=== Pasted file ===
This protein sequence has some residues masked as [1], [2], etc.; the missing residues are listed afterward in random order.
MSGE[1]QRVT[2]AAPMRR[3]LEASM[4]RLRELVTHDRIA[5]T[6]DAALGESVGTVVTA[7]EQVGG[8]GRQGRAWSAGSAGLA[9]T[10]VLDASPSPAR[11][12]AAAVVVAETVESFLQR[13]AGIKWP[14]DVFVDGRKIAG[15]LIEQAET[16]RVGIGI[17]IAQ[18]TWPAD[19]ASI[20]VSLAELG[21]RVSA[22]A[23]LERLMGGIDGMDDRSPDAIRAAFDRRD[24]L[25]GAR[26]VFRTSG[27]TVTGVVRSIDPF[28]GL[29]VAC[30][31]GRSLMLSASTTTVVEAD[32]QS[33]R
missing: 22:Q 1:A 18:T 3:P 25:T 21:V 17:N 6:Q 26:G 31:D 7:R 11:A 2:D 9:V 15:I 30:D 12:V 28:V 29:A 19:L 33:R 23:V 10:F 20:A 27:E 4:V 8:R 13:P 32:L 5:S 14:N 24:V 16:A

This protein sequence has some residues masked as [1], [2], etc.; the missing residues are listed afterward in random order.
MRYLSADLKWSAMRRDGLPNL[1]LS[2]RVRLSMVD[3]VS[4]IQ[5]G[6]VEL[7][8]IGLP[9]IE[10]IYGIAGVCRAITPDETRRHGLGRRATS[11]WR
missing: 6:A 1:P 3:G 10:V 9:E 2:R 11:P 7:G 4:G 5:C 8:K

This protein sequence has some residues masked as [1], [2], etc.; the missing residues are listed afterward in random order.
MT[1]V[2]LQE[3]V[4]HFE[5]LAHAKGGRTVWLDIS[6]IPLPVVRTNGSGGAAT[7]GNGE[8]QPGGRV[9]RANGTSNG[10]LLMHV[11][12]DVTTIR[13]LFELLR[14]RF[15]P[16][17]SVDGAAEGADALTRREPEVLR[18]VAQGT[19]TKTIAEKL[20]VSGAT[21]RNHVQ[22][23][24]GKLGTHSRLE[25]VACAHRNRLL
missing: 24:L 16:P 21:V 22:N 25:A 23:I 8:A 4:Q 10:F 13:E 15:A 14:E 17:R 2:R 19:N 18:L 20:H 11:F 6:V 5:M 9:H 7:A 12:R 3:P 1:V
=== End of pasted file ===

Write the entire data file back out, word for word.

This protein sequence has some residues masked as [1], [2], etc.; the missing residues are listed afterward in random order.
MSGE[1]QRVT[2]AAPMRR[3]LEASM[4]RLRELVTHDRIA[5]T[6]DAALGESVGTVVTA[7]EQVGG[8]GRQGRAWSAGSAGLA[9]T[10]VLDASPSPAR[11][12]AAAVVVAETVESFLQR[13]AGIKWP[14]DVFVDGRKIAG[15]LIEQAET[16]RVGIGI[17]IAQ[18]TWPAD[19]ASI[20]VSLAELG[21]RVSA[22]A[23]LERLMGGIDGMDDRSPDAIRAAFDRRD[24]L[25]GAR[26]VFRTSG[27]TVTGVVRSIDPF[28]GL[29]VAC[30][31]GRSLMLSASTTTVVEAD[32]QS[33]R
missing: 22:Q 1:A 18:T 3:P 25:T 21:V 17:N 6:Q 26:G 31:D 7:R 11:A 2:D 9:V 15:I 30:D 12:V 28:V 29:A 19:L 33:R 23:V 10:F 20:A 27:E 4:V 8:R 13:P 32:L 5:S 14:N 24:V 16:A

This protein sequence has some residues masked as [1], [2], etc.; the missing residues are listed afterward in random order.
MRYLSADLKWSAMRRDGLPNL[1]LS[2]RVRLSMVD[3]VS[4]IQ[5]G[6]VEL[7][8]IGLP[9]IE[10]IYGIAGVCRAITPDETRRHGLGRRATS[11]WR
missing: 6:A 1:P 3:G 10:V 9:E 2:R 11:P 7:G 4:G 5:C 8:K

This protein sequence has some residues masked as [1], [2], etc.; the missing residues are listed afterward in random order.
MT[1]V[2]LQE[3]V[4]HFE[5]LAHAKGGRTVWLDIS[6]IPLPVVRTNGSGGAAT[7]GNGE[8]QPGGRV[9]RANGTSNG[10]LLMHV[11][12]DVTTIR[13]LFELLR[14]RF[15]P[16][17]SVDGAAEGADALTRREPEVLR[18]VAQGT[19]TKTIAEKL[20]VSGAT[21]RNHVQ[22][23][24]GKLGTHSRLE[25]VACAHRNRLL
missing: 24:L 16:P 21:V 22:N 25:A 23:I 8:A 4:Q 10:F 13:E 15:A 14:E 17:R 2:R 19:N 18:L 20:H 11:F 6:V 5:M 9:H 7:A 12:R 3:P 1:V